mercurymaline
2009-05-09, 12:14 PM
I thought a timtam was a cake...

Also, milo is /more/ grainy than Ovaltine, and that makes it /better/?!? Ew.

All those things are technically sauce from a tomato, so: tomato sauce it is. Ketchup here is generally just red sugar anyway.

Thanatos 51-50
2009-05-09, 12:15 PM
I think it's just called tomato sauce, or maybe tomato pasta sauce, or maybe just pasta sauce. Also, I think there is some difference between ketchup and tomato sauce, something to do with the amount of actual tomato or sugar or something like that.

Sandwich:
http://www.snoopbloggyblog.com/wp-content/uploads/2009/02/ham-sandwich.jpg

Tim-Tam:
http://kevinandheather.files.wordpress.com/2009/03/tim_tam1.jpg

Biscuits:
http://images.calorieking.com.au/branding/dc/runtime/portionsense/10.jpg

I see Stuff (Creme filling or delicious meats, cheeses and vegetables) pressed in between other stuff (Be they wafers or wholesome bread).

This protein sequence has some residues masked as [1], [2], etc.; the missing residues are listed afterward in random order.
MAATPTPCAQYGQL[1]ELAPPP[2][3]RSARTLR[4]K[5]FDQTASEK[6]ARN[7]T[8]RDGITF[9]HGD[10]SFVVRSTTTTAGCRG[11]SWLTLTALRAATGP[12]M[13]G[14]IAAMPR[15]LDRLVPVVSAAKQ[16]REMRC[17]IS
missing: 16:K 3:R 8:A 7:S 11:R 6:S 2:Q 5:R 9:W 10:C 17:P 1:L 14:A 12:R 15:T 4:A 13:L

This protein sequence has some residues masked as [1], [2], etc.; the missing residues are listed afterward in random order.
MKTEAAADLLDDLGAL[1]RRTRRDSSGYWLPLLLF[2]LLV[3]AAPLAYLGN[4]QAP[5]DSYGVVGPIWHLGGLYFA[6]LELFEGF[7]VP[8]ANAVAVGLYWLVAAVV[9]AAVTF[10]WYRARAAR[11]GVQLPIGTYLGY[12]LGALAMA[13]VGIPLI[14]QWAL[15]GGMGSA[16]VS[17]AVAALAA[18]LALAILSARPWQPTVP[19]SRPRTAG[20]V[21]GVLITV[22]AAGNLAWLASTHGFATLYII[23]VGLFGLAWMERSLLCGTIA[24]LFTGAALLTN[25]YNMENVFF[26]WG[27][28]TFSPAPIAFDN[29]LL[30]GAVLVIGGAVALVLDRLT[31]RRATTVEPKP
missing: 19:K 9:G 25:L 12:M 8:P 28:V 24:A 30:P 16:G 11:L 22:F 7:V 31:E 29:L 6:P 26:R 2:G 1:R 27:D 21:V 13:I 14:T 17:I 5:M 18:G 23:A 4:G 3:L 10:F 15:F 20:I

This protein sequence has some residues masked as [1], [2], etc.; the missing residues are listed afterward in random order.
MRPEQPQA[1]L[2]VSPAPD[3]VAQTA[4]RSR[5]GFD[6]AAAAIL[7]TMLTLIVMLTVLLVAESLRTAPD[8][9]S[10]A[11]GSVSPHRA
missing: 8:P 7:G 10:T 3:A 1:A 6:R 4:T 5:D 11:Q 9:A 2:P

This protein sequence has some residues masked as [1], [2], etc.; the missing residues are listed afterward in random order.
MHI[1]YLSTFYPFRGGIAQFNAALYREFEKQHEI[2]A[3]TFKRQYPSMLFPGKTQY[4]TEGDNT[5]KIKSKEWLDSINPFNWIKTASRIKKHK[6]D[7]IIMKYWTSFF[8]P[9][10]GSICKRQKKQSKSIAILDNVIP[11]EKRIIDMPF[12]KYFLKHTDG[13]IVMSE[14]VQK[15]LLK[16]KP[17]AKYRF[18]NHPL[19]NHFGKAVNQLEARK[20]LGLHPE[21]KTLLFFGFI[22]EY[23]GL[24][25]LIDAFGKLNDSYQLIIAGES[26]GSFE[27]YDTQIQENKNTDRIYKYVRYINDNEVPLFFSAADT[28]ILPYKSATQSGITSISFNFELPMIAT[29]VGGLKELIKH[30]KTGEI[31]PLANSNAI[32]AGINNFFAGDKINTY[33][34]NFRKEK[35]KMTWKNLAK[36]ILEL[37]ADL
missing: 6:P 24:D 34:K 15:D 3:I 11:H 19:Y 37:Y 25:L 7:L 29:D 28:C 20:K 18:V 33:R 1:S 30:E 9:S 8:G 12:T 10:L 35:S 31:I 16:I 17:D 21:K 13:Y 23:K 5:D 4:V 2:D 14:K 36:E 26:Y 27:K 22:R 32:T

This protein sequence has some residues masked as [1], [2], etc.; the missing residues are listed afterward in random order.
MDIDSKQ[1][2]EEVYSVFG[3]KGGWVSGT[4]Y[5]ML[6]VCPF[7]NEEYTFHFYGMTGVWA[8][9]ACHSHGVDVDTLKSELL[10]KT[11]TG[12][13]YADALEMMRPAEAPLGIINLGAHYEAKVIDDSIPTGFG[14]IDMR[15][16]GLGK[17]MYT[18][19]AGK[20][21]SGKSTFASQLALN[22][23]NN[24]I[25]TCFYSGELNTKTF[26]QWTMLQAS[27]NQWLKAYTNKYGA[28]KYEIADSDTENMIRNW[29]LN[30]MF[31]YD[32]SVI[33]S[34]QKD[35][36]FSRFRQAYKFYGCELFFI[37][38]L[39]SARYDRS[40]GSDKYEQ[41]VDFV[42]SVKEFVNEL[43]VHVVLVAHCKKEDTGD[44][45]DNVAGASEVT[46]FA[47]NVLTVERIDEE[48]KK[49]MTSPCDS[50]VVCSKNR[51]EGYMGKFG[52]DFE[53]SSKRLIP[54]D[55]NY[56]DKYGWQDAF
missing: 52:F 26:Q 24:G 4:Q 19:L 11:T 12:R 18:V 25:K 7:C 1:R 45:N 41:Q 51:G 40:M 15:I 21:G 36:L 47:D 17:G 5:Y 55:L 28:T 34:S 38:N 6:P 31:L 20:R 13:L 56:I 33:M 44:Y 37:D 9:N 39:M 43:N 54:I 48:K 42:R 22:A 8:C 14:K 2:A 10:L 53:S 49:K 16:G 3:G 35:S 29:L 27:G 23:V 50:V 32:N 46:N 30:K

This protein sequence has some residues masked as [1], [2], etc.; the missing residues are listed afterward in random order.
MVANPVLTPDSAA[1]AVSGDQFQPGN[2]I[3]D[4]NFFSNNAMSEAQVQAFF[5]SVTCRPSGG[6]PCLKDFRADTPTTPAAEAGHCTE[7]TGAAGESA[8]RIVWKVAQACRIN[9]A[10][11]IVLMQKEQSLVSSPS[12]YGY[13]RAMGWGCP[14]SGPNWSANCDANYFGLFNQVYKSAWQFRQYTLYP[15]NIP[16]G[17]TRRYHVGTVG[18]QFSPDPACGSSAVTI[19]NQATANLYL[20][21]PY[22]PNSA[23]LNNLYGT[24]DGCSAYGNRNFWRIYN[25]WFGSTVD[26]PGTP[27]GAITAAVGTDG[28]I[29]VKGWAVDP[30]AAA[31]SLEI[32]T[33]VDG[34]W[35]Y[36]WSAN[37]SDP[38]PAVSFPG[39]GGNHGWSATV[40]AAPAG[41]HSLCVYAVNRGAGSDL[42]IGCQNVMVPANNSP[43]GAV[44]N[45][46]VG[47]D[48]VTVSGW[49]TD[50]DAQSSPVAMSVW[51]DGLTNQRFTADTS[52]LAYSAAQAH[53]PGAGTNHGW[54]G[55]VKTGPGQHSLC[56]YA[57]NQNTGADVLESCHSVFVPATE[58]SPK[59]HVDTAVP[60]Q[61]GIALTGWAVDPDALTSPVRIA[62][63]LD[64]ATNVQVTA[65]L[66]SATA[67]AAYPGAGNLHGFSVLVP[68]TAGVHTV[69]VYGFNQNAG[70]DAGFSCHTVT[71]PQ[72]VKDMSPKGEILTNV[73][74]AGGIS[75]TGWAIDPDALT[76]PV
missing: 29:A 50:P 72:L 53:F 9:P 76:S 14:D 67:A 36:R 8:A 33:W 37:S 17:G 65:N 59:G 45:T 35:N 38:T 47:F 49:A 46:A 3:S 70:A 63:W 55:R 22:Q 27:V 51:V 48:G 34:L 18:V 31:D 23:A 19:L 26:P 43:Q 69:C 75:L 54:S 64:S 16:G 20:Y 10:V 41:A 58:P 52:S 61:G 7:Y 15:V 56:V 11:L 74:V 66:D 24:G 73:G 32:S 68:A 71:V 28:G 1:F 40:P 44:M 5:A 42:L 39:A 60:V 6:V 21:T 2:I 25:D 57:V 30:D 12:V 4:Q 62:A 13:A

Therefore - Sandwitch.

I'm deliberatly arguing the really out-there.
In reality, I would call what you pictured as 'biscuts' 'cookies', mostly due to my cultural conditioning.

Biscuts, as I grew up hearding the term used, are dinner roll-like pieces of bread usually baked into fluffy goodness and slathered in butter/butter substitute or honey.
Alternativly they are covered in tasty gravy (with optional sausage).

Serpentine
2009-05-09, 12:25 PM
I thought a timtam was a cake...

Also, milo is /more/ grainy than Ovaltine, and that makes it /better/?!? Ew.

All those things are technically sauce from a tomato, so: tomato sauce it is. Ketchup here is generally just red sugar anyway.Tim-Tams are biscuits. I like the chewy caramel ones...
Milo's good for chompin'. Actually, I've never had Ovaltine, but I get the impression that it dissolves easier, and that's not why I drink Milo.
And with tomato sauce, yep, pretty much. Thinking about it, though, I think I tend to call the pasta sauce a "tomatoey sauce", but only if I don't have a proper name for it. I think I call the recipe I copied down from the Revolution909 video clip the Revolution909 Pasta Sauce...

Thanatos: I'm not going to argue with you, cuz I'm pretty sure you're just being silly. I'll just say this: A sandwich is stuff between two slices of bread. Also I want to try those gravy-biscuits.

Rutskarn
2009-05-09, 12:36 PM